The court amended its findings of fact in a March 7, 1989, order, suppressing additional exhibits and testimony, but finding that defendants' convictions remained supported by sufficient evidence and that the government had an ongoing investigation before November 22, 1986, that would have independently garnered evidence of Johnson's involvement in the conspiracy even if the police had not searched her purse.


As indicated above, only Ivey, Johnson, and Nance appeal from their convictions.



Appellants contend that the evidence is insufficient to support their convictions. When reviewing for sufficiency, we examine the evidence in the light most favorable to the government, giving it the benefit of all reasonable inferences. United States v. Shurn, 849 F.2d 1090, 1093 (8th Cir.1988). We reverse only if we conclude that a reasonable fact-finder must have entertained a reasonable doubt about the government's proof of one of the offense's essential elements. Id.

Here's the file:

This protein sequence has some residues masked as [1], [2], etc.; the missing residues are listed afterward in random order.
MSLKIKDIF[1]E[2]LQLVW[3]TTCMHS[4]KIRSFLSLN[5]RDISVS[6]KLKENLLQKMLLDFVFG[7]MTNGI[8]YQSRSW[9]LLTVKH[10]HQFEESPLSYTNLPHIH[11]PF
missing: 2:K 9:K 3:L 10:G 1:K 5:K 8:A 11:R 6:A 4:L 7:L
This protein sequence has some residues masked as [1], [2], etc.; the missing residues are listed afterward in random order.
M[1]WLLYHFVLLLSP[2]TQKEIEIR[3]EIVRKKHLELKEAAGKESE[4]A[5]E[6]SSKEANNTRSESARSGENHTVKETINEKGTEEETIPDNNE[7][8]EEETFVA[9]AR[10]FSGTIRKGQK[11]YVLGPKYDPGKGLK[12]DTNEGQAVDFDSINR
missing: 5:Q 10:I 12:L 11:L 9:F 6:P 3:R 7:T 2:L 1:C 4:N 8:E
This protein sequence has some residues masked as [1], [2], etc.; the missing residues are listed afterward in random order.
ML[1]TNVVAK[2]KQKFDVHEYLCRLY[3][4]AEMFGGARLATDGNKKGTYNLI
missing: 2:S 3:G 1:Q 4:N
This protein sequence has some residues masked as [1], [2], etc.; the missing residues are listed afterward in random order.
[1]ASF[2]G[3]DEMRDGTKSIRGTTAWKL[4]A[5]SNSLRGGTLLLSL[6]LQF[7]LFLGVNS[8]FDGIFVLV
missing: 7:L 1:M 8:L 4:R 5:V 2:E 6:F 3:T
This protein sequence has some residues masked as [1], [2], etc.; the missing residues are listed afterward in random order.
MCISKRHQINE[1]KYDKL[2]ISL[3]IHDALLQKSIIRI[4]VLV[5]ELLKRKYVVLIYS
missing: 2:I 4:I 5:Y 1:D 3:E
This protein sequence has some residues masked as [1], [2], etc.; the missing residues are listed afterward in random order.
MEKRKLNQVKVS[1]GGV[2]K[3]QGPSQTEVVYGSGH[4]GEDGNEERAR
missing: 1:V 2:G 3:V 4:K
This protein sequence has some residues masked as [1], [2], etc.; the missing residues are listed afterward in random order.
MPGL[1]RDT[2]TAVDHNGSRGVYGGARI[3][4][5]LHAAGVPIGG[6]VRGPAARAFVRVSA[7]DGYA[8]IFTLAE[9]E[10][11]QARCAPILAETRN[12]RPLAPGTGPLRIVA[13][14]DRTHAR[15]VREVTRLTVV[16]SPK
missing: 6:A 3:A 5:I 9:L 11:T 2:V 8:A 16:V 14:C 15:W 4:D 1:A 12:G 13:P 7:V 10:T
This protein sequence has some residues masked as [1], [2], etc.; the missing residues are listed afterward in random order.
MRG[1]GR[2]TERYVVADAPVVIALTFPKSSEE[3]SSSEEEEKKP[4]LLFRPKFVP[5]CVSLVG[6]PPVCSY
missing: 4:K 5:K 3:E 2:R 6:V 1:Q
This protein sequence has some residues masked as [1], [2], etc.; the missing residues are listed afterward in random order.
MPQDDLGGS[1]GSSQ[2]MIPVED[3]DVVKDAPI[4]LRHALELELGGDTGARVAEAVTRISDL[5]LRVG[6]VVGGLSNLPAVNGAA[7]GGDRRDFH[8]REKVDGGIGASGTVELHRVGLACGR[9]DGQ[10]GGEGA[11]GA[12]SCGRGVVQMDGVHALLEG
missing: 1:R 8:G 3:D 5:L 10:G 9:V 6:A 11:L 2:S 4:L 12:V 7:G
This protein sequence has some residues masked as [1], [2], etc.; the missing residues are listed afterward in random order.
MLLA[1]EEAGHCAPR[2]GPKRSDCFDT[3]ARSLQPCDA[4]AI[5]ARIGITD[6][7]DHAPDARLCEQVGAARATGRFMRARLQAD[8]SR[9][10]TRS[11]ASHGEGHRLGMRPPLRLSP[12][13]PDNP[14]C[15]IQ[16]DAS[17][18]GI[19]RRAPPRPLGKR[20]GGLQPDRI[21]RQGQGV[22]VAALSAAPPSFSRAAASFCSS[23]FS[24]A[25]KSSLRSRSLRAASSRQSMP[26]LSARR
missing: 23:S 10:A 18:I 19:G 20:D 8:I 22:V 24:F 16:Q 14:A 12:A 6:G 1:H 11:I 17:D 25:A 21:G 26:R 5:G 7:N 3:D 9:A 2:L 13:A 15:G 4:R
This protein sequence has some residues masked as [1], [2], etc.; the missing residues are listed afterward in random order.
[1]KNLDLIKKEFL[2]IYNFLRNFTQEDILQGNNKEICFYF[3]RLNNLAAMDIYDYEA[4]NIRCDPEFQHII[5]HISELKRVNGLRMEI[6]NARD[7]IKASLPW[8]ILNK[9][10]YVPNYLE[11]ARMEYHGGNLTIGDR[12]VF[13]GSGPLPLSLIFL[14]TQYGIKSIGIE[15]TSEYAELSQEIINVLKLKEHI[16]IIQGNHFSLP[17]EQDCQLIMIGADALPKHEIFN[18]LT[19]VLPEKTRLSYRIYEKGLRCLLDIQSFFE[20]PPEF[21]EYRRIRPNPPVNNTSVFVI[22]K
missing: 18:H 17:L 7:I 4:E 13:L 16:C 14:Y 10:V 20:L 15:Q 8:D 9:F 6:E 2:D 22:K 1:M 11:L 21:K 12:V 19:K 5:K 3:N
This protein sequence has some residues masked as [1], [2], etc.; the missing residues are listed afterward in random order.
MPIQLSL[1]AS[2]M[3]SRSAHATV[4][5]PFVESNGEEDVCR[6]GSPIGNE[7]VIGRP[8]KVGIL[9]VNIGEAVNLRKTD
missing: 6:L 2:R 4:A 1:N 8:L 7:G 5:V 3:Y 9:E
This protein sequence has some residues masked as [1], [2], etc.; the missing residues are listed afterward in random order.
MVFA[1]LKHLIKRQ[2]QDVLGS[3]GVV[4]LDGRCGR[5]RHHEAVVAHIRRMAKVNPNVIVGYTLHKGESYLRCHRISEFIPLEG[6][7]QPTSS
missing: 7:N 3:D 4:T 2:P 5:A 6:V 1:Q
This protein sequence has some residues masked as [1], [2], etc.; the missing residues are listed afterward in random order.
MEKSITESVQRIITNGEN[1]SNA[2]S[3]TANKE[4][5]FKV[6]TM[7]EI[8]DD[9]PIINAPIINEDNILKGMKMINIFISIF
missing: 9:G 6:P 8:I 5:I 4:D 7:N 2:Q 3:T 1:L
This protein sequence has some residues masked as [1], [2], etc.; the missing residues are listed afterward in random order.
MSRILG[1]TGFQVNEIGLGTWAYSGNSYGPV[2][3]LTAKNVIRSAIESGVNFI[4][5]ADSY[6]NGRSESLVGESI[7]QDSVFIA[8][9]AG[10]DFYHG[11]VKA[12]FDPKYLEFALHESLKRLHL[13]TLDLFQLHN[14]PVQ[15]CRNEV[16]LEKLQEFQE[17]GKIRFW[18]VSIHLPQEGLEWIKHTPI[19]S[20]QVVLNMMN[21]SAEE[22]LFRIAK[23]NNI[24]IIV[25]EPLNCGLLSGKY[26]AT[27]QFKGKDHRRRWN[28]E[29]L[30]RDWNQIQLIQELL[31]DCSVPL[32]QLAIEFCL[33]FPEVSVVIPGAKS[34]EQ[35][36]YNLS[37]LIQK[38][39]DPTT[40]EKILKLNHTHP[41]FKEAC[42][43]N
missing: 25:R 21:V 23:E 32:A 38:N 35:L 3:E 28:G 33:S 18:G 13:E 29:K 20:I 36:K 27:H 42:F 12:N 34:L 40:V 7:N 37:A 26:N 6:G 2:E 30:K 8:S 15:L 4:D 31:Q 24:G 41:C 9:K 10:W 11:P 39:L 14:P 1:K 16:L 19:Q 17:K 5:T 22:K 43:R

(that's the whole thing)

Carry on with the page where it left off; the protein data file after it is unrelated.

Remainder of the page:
Appellant Ivey was found guilty of conspiracy and aiding and abetting. To convict a defendant of conspiracy, the government must prove beyond a reasonable doubt that there was an agreement to achieve some illegal purpose, that the defendant knew of the agreement, and that the defendant knowingly became a part of the conspiracy. United States v. Matlock, 786 F.2d 357, 360 (8th Cir.1986). The agreement need not be express or formal. Id. Rather, because the nature of conspiracy entails secrecy, the agreement and members' participation in it must often be established by way of inference from the surrounding circumstances. United States v. Gooden, 892 F.2d 725 (8th Cir.1989), cert. denied, --- U.S. ----, 110 S.Ct. 2594, 110 L.Ed.2d 274 (1990); United States v. Raymond, 793 F.2d 928, 931 (8th Cir.1986). Once a conspiracy is established, even slight evidence connecting a defendant to the conspiracy may be sufficient to prove the defendant's involvement. United States v. Garcia, 785 F.2d 214, 225 (8th Cir.), cert. denied, 475 U.S. 1143, 106 S.Ct. 1797, 90 L.Ed.2d 342 (1986). Evidence of association or acquaintance, though relevant, is not enough by itself to establish a conspiracy. United States v. Apker, 705 F.2d 293, 298 (8th Cir.1983); reh'g granted on other grounds sub nom. United States v. Fitzgerald, 724 F.2d 633 (8th Cir.1983), cert. denied, 466 U.S. 950, 104 S.Ct. 2151, 80 L.Ed.2d 538 (1984).